I grew up with a very strict father. He was a hard worker, and spent weeks at a time away from home working up North. Somehow, I always felt as though he was there. I always felt his presence with every decision I made, even when I was out of his sight. I called it a "healthy fear". Before I attempted anything that he would look down upon, I would think to myself, "What will the repercussions of these actions be with Dad?" And then I'd -- hopefully! -- make the right decision.
I was always mad that I couldn't hang out with the cool kids whenever I wanted to. I remember asking, "Dad, can I....." but before the fourth word left my mouth, his response would typically be a firm "NO!" I mean, Dad -- come on, man! Couldn't you at least give me the satisfaction of an "Ask your mother" or something? Dang! Always "No, no, no."
I remember grumbling to myself back in the day. I couldn't talk back to my parents, like some of my other friends. That would only result in what every Jamaican child knows as licks -- a beating you would regret for quite some time.
I never felt abused, though. I couldn't understand why my Dad always said no to everything, but I did know that he loved me.
How I envied my friends! They lived with their mothers and often got to do whatever they wanted. They stayed out late for parties. They smoked weed or tried tings, as we called it in our neighbourhood. They got to wear all the nice gear, even though most of them were from poor homes. I, on the other hand, often begged and pleaded for the same gear and received a bootleg version or something different all together. Man...why did I have to have them as my parents?
Now, there are pros and cons that came with the healthy fear I had of my Dad. One of the cons was that when I was at an impressionable teenage stage, I felt my father's strictness broke my spirit at times. It also made me an easy target for jokes. What about me? What about my self-esteem? I didn't realize or even think about the things he had been through. I was only thinking about myself.
I was so self-centered that at times that I literally prayed for my parents to separate. Maybe, if they broke up, I could actually go out and do things! Maybe I could hang out with my friends a little later! Maybe I could try some tings without the fear of smelling like it and losing my ability to walk and breathe on my own as soon as my father would smell it!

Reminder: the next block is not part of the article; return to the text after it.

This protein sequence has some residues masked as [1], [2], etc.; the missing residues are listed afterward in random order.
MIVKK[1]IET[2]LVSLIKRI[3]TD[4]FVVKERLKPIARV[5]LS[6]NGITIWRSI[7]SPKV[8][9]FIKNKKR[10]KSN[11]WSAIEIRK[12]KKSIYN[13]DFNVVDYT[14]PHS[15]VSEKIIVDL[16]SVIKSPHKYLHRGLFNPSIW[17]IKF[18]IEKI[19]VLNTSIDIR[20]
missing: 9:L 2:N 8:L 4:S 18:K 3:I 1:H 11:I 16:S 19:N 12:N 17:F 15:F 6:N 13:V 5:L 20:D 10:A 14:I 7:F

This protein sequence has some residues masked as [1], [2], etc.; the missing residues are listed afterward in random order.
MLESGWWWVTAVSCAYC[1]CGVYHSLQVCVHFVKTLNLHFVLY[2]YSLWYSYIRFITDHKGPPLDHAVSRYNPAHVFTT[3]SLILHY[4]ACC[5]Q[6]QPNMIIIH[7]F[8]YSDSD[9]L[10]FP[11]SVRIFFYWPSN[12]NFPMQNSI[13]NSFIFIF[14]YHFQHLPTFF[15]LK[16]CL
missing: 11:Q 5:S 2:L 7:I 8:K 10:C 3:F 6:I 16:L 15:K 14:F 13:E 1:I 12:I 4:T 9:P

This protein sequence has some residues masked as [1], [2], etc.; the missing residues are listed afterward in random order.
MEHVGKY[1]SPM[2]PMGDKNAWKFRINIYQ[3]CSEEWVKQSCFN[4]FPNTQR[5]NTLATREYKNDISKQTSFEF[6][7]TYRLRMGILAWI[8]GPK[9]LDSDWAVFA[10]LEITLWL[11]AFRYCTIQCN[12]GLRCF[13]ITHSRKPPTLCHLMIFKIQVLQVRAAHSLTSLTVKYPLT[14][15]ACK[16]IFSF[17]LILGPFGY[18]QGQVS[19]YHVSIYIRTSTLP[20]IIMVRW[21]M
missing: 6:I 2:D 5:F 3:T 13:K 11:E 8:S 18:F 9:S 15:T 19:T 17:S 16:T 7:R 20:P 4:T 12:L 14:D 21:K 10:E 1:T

They never did break up. I never really got to hang with my friends at that stage of life, either. I felt as though my life had been ruined.
To make a long story short, I grew up with a crew of five friends. We were all very tight. I moved away in 1997 to pursue music. The others remained in the same neighbourhood. Friend number one is now a methamphetamine abuser. Friend number two has been to rehab four times and still abuses various drugs. Friend number three just got out of jail for hurting his wife. Now, this is not solely due to not having fathers in their lives. There are many examples of fine mothers who raised incredible children.
This is an example of why my father said "NO!" so much. He saw things I had never seen before. He saw a potential in me, and opportunities for me that he never had. I was a reflection of him. I was his responsibility and he would not have his son tainted.
In 2000, I traveled and met family. I spoke to them about my father. They informed me of his life growing up. I never knew how hard he had it. It helped make so much sense of things I had experienced. It helped me realize that he only did the best he could.
Being a father doesn't come with a manual. It's all relative, I suppose. If he knew what I was actually going through as a result of his strictness, I don't think he would have handled things the same way. He was always there for me, though. I never wanted for anything and had the finest education because of the sacrifices my parents made.
That being said, there is not a feeling in the world that can touch watching you guys, my two sons, take your first breaths. It was a feeling of amazement and joy. It didn't weigh me down like it does some. The two of you have empowered me to do better. You have given me strength that I never knew I possessed. I now realize that it is no longer about me, it is all about you. My sole purpose is to do better than my father did for me.
This is not an easy goal. My father is a great man. My father loved -- and still loves -- me so much. He took care of me like he was supposed to. I am but a reflection of him, but I haven't completed my purpose yet. I have chosen to be aware of how I handle issues with you. I'm not sure that a healthy fear is what you need right now. In the future when you read this, if by chance you question why I am so mean, or why I say "No!" so much, understand that it's because I love you and I have a purpose. I am but a reflection of my father, and you are a reflection of me. I must complete my purpose, even if it means saying no.
You are my purpose.
Love and Guidance,
Born in Jamaica, raised in Canada and residing in Brooklyn, NY, Errol Henry, Jr. (E-Dot) is 1/2 of the critically acclaimed duo HERO along with Darp Malone. He's a Black Daddy, a husband, a son, and a brother who is very family-oriented. E-Dot was fortunate enough to be born to parents who gave him every opportunity to succeed in life. This is the reason that he feels compelled to return the favor by being a very involved, full-time father to his beautiful sons.